The Advance Discount price on this title has expired. For those who prefer to pay by check, the price is $17/book (which includes shipping and applicable sales tax) and should be sent to: Main Street Rag, PO BOX 690100, Charlotte, NC 28227-7001.
Jean Anne Feldeisen has been writing poetry since childhood. She lives on a farm in Maine with her husband Don. Jean has degrees in Philosophy, English Literature and Social Work. She has owned a therapy business, a catering business, and taught piano to children. On her seventieth birthday she self-published a memoir, Dear Milly, about her parents’ World War II romance. Currently, she is working with a group of writers creating engaging audio portraits of older people for the Crow’s Feet Podcast. Jean uses her varied experiences to inform Not All Are Weeping, her first poetry collection.
Jean Feldeisen’s poems mix a restless, probing desire to know and show the truth, with deep compassion and care for all her subjects. Whether writing about her mother’s last illness, the spiritual soothing of nature, or a medieval saint looking with sorrow on horrors of today, she uses her copious formal skill and imagistic inventiveness to pull our hearts along for the ride, and I am always glad to learn from her wisdom and honesty. ~Brian Evans-Jones, former Poet Laureate of Hampshire, UK
Not All Are Weeping sweeps the reader through complex emotions and deep love of family in all its iterations. Jean Feldeisen journeys with us through porch conversations, bread baking and burger making with the clear-eyed honesty of Hildegard von Bingen: I drift inside a room draped/with pictures of many smiling/children’s faces…This collection captures the illusive spirit and the depth of the questions that linger after loss with precise and evocative language. ~Nancy Wheaton, founder of Wheaton Writing Academy
These compelling poems celebrate family relationships while acknowledging their complexity and the reality of loss. Like a walk through the woods, Jean’s poems bring a refreshing feel for the natural world along with a deep understanding of human nature enriched by her years of experience as a therapist. The poems are both lyrical and accessible so that we walk away enlightened and affirmed. ~Terry Karnan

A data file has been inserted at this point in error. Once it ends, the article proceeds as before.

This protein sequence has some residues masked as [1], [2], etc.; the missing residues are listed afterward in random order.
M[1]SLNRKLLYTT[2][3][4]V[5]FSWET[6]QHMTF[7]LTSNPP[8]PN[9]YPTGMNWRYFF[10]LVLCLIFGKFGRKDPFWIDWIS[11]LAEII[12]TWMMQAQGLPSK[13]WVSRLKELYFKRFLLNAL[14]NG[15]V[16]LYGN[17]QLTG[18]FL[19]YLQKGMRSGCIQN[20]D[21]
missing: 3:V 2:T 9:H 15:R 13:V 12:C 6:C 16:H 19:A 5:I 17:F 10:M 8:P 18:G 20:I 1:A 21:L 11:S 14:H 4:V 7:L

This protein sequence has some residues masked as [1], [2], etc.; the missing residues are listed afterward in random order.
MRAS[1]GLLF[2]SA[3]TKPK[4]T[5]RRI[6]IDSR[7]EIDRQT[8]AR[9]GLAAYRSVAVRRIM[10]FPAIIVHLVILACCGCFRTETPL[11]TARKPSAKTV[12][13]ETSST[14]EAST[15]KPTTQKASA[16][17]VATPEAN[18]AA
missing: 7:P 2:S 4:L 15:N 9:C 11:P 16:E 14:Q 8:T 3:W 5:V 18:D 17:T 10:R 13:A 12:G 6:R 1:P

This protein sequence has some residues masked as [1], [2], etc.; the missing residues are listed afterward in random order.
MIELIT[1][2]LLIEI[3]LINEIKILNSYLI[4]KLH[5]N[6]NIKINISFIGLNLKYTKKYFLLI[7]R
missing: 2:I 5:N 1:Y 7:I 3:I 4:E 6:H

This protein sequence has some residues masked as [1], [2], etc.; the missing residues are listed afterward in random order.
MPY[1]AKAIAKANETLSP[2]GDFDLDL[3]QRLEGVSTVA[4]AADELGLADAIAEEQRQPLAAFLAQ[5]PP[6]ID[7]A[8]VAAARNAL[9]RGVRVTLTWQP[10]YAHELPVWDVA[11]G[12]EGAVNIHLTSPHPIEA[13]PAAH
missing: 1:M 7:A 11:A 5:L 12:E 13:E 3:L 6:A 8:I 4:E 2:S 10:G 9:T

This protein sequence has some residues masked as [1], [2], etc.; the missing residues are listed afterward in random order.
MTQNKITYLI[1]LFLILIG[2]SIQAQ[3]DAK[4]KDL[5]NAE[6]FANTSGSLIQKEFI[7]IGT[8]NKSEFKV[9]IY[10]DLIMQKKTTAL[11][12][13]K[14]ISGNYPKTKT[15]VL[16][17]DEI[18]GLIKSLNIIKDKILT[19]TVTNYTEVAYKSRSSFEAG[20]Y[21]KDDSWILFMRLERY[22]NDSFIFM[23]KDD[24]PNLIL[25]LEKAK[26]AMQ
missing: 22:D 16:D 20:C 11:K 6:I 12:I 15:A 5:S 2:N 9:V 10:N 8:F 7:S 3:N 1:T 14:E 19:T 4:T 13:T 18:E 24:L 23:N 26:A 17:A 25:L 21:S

Tangle is our mojo, we dangle
a lure, enchant with spin and dance
to catch the ancient one.
Pull her from rivers where
year after year she tears through
cut and slough, knows the grip
of bigger fish she has slipped
from, the tease of waving
leaves hiding a dart of tongue,
a mouth of tapered teeth.
Beneath and deep in dark
gullies she hides,
waits for the next hatch
of insects to rise.
Then evenly glides
into channel and spin and
bash of bodies as they clash
to catch the next meal.
We haul, heave her
out of the water. Her tail
flips, body arches, fights
to loose herself. Then
hangs there pulsing,
with soft eyes, helpless
to the shiny knife of air.
1920: Atlantic City, New Jersey
We walked the Boardwalk that night
Her long brown hair stretched past her waist,
blew around us─ her smile, her delight
in my stories blurred my eyes.
I bought salt water taffy, pop and hot dogs
for us to share. The wind’s salt smell,
pound of dark waves on the beach,
rushed my asking Might I kiss you?
I had wandered east, abandoned
a lifetime prospecting gold in Alaska.
This woman─barely twenty,
myself nearly forty─after
the ice-cold dangers I was pulled
to her like frozen hands to a fire.
She ended up in my bed, me with a vigor
I barely remembered, salt water taffy
tangled in her hair, and smiling.
Smiling at me. Of course we would marry.
We had a simple service.
After all those long years─ wed
to the forsaken and unknown of trail life,
I claim a constant wife.
Sewn with feather-tips of milkweed seeds,
stitched with spider webbing, it flows
over us like cream.
Beneath its whipped froth
our bodies tangle,
slide into gullies where warmth
burrows in milky fluff.
Pull up the comforter? Need water? An aspirin? Let me get it. And each of us
aches to feel the other slip into sleep,
breathing slow and steady.
At night one creature. Yet by day
we shoulder opposing corners from which
we spar and posture, until
all kindness is curdled.